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Romans 13 is not a blank check for government overreach

People walk through Sky Harbor International Airport in Phoenix where new COVID-19 cases are down but health experts warn cases may rise with the introduction of the omicron strain on December 18, 2021 in Phoenix, Arizona. According to the Arizona Department of Health Services, since mid-December 2020 over 14,000 people have died of COVID-19 in Arizona. Arizona Governor Doug Ducey has signed an executive order banning local governments from imposing the vaccine requirements. Arizona does not yet have a mask mandate and mask use is sporadic. |

With the two-year anniversary of the COVID-19 pandemic quickly approaching, many of us are wondering if there will ever be a return to “pre-COVID” normal. While the virus continues to claim lives to this day, despite the recent uptick in cases due to the Omicron variant, it is far less threatening and deadly than it was in the beginning.

With more than 60% of the population now fully vaccinated against it — not to mention its mortality rate in the U.S. is almost as low as that of the seasonal flu — it seems irrational to continue living in never-ending fear. Life must go on at some point.

Sadly, our government seems to disagree.

It seems that the new agenda is to keep this pandemic going on indefinitely — whether here in the U.S. or in many other places around the world. Most recently, CDC Director Rochelle Walensky hinted, ever so subtly, at keeping mask mandates as a permanent feature of daily life. Vaccine mandates are now being pushed not only on private businesses but on schoolchildren. Mask mandates are coming back, panic is settling in, and the “new normal” seems to be trending towards a state of permanent pandemonium. There seems to be no end in sight.

As Christians how are we to engage with such government measures? What is the right response?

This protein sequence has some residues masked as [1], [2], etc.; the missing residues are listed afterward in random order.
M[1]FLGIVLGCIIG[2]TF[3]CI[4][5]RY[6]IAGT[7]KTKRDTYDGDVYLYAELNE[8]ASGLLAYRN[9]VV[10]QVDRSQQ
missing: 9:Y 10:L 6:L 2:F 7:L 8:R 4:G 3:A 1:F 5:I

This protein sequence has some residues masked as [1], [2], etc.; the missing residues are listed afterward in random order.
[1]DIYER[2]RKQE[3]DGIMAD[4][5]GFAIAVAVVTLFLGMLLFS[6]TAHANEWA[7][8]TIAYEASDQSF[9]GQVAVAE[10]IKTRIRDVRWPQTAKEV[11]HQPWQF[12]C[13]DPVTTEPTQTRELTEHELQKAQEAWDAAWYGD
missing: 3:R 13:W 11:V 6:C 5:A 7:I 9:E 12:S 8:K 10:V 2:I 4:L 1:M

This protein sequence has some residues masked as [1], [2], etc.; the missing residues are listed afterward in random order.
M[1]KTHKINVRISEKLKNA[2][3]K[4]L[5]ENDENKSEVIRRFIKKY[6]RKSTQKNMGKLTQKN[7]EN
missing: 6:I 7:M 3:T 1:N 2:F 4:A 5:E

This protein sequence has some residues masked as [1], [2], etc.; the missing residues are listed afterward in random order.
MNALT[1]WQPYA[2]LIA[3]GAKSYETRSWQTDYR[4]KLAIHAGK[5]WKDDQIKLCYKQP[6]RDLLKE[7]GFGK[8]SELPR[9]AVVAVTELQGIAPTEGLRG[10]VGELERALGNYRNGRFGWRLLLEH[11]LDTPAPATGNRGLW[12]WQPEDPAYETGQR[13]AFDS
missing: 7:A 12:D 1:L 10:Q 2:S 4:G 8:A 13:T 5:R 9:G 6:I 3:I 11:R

The ultimate proof-text: Romans 13

Without a doubt, Romans 13 has been the most often quoted passage in this discussion. It is by far one of the clearest teachings in Scripture about the government’s role in a Christian’s life. Paul exhorts the church in Rome to “be subject to the governing authorities,” given that they have been “instituted by God” Himself (Romans 13:1, ESV). The obvious conclusion from this text is that citizens — Christians or otherwise — must be submissive to governmental authorities. If God is the one who establishes them, it’s no longer a political matter but a spiritual one. After all, “…those who resist [the authorities] will incur judgment” (Romans 12:2).

The Christian’s default posture toward God-ordained authorities is one of obedience and respect, not of rebellion and conflict.

Of course, everyone admits that there must be obvious exceptions to this rule. If the government forces us to do that which is a clear violation of the moral law, or to ignore clear biblical mandates, we are obligated to disobey it. No exceptions.

For example, if the president commands us not to preach the Gospel, we have no choice but to disobey him.  As Peter famously responded to the Sanhedrin in Acts: “We must obey God rather than men” (Acts 5:29).

However, our situation becomes trickier when we consider other factors. When it comes to COVID, the truth is that some public health measures like mask-wearing, social distancing, and vaccine mandates are morally ambiguous. These measures are not explicitly forbidden in the Bible, and neither is obedience to such mandates an explicit sin.

For this reason, many prominent voices within the Evangelical world say that in such a case, Romans 13 leaves us no other option than to obey our government no matter how inconvenient, ridiculous and even authoritarian such measures might be. We must yield and obey the government in all matters, except when it explicitly tells us to disregard God’s law.

But is the scope of Romans 13 really that narrow?